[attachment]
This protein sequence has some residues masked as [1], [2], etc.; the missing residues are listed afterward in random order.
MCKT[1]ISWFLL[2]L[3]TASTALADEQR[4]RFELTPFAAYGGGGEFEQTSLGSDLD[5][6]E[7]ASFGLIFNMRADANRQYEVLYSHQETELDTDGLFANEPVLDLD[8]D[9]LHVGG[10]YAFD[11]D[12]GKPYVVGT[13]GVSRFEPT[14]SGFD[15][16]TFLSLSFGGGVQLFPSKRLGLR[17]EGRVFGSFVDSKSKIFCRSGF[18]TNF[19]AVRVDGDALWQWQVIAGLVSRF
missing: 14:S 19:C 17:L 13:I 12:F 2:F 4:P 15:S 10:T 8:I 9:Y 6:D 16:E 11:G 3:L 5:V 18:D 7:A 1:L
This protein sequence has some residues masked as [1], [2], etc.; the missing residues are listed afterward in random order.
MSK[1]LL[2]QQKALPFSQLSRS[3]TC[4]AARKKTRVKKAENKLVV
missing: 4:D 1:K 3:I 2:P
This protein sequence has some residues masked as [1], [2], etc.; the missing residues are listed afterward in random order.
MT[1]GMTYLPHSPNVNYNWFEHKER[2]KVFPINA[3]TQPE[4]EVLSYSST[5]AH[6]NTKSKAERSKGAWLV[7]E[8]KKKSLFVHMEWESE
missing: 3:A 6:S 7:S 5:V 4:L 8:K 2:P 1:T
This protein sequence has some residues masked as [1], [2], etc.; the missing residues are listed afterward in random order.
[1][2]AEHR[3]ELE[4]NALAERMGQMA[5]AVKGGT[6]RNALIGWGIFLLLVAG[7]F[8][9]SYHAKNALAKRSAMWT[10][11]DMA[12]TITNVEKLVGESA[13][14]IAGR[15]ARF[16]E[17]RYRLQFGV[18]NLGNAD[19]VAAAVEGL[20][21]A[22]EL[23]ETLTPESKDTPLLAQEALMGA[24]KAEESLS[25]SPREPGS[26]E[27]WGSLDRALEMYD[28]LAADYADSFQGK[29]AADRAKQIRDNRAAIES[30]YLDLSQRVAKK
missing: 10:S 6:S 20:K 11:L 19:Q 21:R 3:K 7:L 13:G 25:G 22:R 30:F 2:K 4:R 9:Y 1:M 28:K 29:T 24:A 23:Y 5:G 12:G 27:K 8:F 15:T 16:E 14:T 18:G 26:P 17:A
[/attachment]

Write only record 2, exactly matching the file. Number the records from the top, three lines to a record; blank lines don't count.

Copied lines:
This protein sequence has some residues masked as [1], [2], etc.; the missing residues are listed afterward in random order.
MSK[1]LL[2]QQKALPFSQLSRS[3]TC[4]AARKKTRVKKAENKLVV
missing: 4:D 1:K 3:I 2:P